Don't Get Lauer'd: Nervous Networks Prep for Presidential Debates
The Clinton-Trump showdown has put news chiefs on unsure footing as the media — not just the candidates — become the story. Says retired PBS anchor Jim Lehrer, who has moderated 12 debates, "There's no way to do it without being criticized."
As the clock ticks town to the first presidential debate on Sept. 26, network and cable news divisions tasked with moderating the three face-offs between Hillary Clinton and Donald Trump are girding for an especially tricky candidate in Trump, a likely surplus of animosity from both sides and unprecedented attention being placed on the moderators themselves. "If you look into the abyss of social media, it's just fulminating hate all the time," complains one news executive. "The environment is so toxic."
Moderating a presidential debate should be an honorific, a chance to showcase a network's anchor in front of an enormous TV audience. More than 67 million people across networks watched the first 2012 tussle between Barack Obama and Mitt Romney, a viewership high not seen since 80 million people tuned in to Jimmy Carter's first debate with Ronald Reagan in 1980 (the last time a candidate with a Hollywood pedigree stepped into the presidential spotlight). This year's numbers could be higher. "It's going to be probably the most watched presidential debate in history," predicts Jim Lehrer, the retired PBS anchor who moderated 12 presidential debates, including the first Obama-Romney back-and-forth in 2012. "We've got two candidates for president who are sharply divided in all kinds of ways. And the campaign has gotten very personal between them."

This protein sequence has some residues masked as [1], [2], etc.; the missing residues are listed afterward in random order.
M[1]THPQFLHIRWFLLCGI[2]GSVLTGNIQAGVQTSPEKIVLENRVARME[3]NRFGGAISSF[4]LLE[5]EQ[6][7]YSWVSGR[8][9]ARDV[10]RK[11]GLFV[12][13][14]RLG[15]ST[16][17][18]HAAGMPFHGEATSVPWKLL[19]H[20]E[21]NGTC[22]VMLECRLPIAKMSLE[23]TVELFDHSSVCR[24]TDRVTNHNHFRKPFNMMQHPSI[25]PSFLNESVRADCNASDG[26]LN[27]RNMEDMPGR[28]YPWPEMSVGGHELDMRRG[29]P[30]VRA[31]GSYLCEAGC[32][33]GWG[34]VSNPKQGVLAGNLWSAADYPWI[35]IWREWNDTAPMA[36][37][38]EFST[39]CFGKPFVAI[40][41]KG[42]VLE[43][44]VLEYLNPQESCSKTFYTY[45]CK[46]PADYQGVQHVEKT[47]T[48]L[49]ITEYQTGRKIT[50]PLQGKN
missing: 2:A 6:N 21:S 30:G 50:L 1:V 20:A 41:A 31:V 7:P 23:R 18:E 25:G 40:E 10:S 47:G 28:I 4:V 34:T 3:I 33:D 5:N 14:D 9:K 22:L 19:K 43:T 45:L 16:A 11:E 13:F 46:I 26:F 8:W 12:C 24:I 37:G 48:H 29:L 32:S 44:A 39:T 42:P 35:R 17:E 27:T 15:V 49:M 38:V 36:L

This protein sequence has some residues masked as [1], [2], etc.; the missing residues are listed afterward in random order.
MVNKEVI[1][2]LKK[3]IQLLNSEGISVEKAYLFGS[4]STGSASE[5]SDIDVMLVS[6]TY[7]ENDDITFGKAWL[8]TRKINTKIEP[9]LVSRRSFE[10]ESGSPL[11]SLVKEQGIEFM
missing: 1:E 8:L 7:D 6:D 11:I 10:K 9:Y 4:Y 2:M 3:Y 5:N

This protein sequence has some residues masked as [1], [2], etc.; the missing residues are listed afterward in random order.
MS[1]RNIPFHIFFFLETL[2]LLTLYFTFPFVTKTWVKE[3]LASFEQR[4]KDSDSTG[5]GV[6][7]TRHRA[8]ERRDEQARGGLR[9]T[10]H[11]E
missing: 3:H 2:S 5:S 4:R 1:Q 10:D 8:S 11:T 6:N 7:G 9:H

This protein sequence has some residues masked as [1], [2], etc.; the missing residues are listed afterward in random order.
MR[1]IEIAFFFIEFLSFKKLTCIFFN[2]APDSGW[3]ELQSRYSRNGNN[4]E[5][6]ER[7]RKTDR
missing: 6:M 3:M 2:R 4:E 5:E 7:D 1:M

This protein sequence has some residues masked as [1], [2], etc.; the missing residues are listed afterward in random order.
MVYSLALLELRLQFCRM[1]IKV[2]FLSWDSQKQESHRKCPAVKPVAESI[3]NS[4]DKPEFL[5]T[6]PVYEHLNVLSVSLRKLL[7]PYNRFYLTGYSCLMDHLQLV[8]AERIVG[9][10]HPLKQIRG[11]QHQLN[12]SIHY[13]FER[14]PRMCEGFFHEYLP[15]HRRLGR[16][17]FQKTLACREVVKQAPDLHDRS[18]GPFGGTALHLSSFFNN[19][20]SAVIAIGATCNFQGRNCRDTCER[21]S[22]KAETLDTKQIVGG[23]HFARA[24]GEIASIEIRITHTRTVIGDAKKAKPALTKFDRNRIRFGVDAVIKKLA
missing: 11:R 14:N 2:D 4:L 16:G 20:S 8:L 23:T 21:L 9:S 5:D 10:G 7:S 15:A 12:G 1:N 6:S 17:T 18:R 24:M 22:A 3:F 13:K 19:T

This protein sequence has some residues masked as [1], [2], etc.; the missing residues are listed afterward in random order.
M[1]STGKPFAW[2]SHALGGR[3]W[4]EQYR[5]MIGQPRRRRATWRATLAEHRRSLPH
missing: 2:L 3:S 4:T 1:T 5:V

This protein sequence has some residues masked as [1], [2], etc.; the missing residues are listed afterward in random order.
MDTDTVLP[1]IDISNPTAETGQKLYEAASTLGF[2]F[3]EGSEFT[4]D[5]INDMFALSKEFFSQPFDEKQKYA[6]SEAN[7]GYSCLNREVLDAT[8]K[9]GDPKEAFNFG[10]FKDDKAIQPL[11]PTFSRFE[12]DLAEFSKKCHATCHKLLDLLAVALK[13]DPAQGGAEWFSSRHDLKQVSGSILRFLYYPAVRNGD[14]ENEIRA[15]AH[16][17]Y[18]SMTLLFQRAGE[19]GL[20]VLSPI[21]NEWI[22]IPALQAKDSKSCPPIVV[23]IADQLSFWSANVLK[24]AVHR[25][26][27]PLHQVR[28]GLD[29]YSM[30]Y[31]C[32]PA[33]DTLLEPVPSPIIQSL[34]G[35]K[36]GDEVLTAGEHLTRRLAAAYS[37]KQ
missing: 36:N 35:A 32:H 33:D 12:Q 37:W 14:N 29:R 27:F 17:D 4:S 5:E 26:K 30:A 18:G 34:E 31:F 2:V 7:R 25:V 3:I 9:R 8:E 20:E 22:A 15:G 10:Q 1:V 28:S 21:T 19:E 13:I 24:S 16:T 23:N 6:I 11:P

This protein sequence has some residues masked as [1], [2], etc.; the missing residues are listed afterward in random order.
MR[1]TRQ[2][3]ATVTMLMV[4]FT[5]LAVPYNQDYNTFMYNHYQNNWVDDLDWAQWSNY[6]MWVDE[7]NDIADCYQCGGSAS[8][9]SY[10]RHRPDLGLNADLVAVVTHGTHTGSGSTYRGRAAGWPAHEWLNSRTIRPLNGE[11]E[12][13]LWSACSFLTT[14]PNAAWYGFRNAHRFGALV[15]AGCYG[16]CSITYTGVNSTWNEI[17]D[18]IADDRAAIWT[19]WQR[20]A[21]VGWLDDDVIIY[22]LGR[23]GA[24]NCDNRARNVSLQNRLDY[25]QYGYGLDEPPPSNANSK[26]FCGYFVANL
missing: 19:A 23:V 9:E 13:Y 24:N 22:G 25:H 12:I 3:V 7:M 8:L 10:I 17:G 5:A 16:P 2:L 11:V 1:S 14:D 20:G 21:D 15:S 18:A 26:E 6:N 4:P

Trump's TV skills, honed during his years on The Apprentice, as well as his contentious relationship with the press, are putting the moderators under increased media scrutiny. NBC's Lester Holt has the unenviable task of going first. Already, on Sept. 19, Trump lashed out at Holt, telling Fox News' Bill O'Reilly: "Lester is a Democrat. It's a phony system. They are all Democrats. It's a very unfair system." This despite New York voting records showing the Nightly News anchor has been a registered Republican since 2003 and Holt earning positive reviews from both sides of the political spectrum for moderating NBC's only primary debate in January — with the Democrats. Adding to the anxiety at NBC News, Holt is following closely on the heels of colleague Matt Lauer's widely criticized handling of a Sept. 7 forum with the candidates on national security, in which Lauer is perceived to have gone easy on Trump.
The added scrutiny, much of it fueled by social media, means news divisions are on lockdown like never before as they prep for what many assume will be vitriolic exchanges, full of opportunities to fact-check the candidates' statements (especially Trump's). "The process is so buttoned up," says one source at NBC News. "Nothing is coming out of the prep team at all." At NBC, that team includes NBC News and MSNBC chairman Andrew Lack, NBC News president Deborah Turness, NBC's political unit and Janelle Rodriguez, senior vp editorial and a veteran of CNN. Nightly News executive producer Sam Singal also is involved. Holt has announced three broad topics for the debate, to be held at Hofstra University on Long Island in New York: America's direction, achieving prosperity and securing America. Certainly, national security will be top of mind given the terrorist-linked bombings in New York and New Jersey a week before the candidates are to meet.